Ingredient in the Spotlight: Katsuobushi

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I probably should have posted katsuobushi a long time ago but for whatever reason I haven’t. Recently, I acquired a large 500 gram bag of katsuobushi from a Japanese Costco (Costco is a large international wholesale retailer) and I wanted to share a photo on my blog. It also occurred to me that I haven’t discussed the various types of katsuobushi so I thought this was the perfect opportunity for me to talk about the different types of katsuobushi.

Katsuobushi is dried bonito that is shaved into flakes and is used frequently in Japanese cooking. Most often it is used to make dashijiru (fish stock) which is then used in countless Japanese recipes. The flakes themselves are also used as toppings or mixed with vegetables or other proteins because of it’s robust fish flavor. Most of the time I use it to make dashi and I occasionally mix it in with tsukemono and vegetables to add a burst of flavor. Oh and I can’t forget ume-katsuo. It’s also a must have as a topping for okonomiyaki. I love topping hot food with it because the heat from the food make the little shavings dance. I have been amused by the katsuobushi dance ever since I was a kid. What can I say?

As widely used as katsuobushi is, the traditional whole dried katsuo have virtually disappeared. Traditionally, dried katsuo was shaved by hand as needed and the rest was stored for later use. When I was a child, you used to be able to get them at the department stores quite readily but as of about 20 years ago, they have become difficult to find. I noticed that the quality of the katsuobushi started to diminish and the shavings wouldn’t curl up. Instead they only produced katsuo dust. My grandmother has a katsuobushi kezuri box that is essentially a wooden box with a drawer and you hand shave the katsuo on a blade that sits on top of the box. The shavings fall into the drawer and you open the drawer to pull out the shavings.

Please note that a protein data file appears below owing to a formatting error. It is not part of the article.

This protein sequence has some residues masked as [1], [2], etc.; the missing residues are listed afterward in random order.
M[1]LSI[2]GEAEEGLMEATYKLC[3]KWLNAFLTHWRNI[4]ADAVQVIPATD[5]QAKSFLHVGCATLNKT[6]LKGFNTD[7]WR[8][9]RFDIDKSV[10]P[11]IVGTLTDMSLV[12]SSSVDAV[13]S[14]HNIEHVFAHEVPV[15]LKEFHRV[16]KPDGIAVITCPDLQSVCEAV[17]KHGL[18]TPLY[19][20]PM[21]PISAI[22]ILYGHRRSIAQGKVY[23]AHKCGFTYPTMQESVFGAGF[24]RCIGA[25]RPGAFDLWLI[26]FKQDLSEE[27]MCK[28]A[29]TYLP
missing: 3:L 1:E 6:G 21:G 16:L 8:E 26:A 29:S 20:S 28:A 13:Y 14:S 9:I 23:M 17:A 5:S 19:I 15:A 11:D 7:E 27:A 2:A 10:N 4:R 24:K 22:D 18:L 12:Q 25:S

Fresh kezurikatsuo is soooo delicious and such a stark difference from packaged katsuobushi that it makes me sad that hand shaved katsuo has died out. When I think of kezurikatsuo, I’m reminded of Pavlov’s dog. The sound that dried katsuo makes when it’s being shaved is so distinct that anyone who has heard it once immediately knows what they are hearing. It’s the sound of flavor. Whenever my grandmother started shaving the katsuo, my cat and my grandmother’s dog would run from wherever they were to the kitchen and sit politely (without begging) by her side until she finished shaving the katsuo. It was a funny sight. They never fought over it and waited until they were both served. I guess it was because they feared never being served again. It was also the sure fire way to get my cat to come home when she was hiding out in the neighbor’s backyard.

Katsuobushi is packed in different sizes. There are also individual sized katsuobushi packets not pictured here.
IITS_Katsuobushi_3 bags

Here’s a giant 500g bag from a Japanese Costco.
IITS_Katsuobushi_Giant bag

Katsuobush is available in large and small flakes.
IITS_Katsuobushi_2 types

Here’s another photo.
IITS_Katsuobushi_2 typesB Authentic Japanese, CA fusion, French & Italian influenced recepies.

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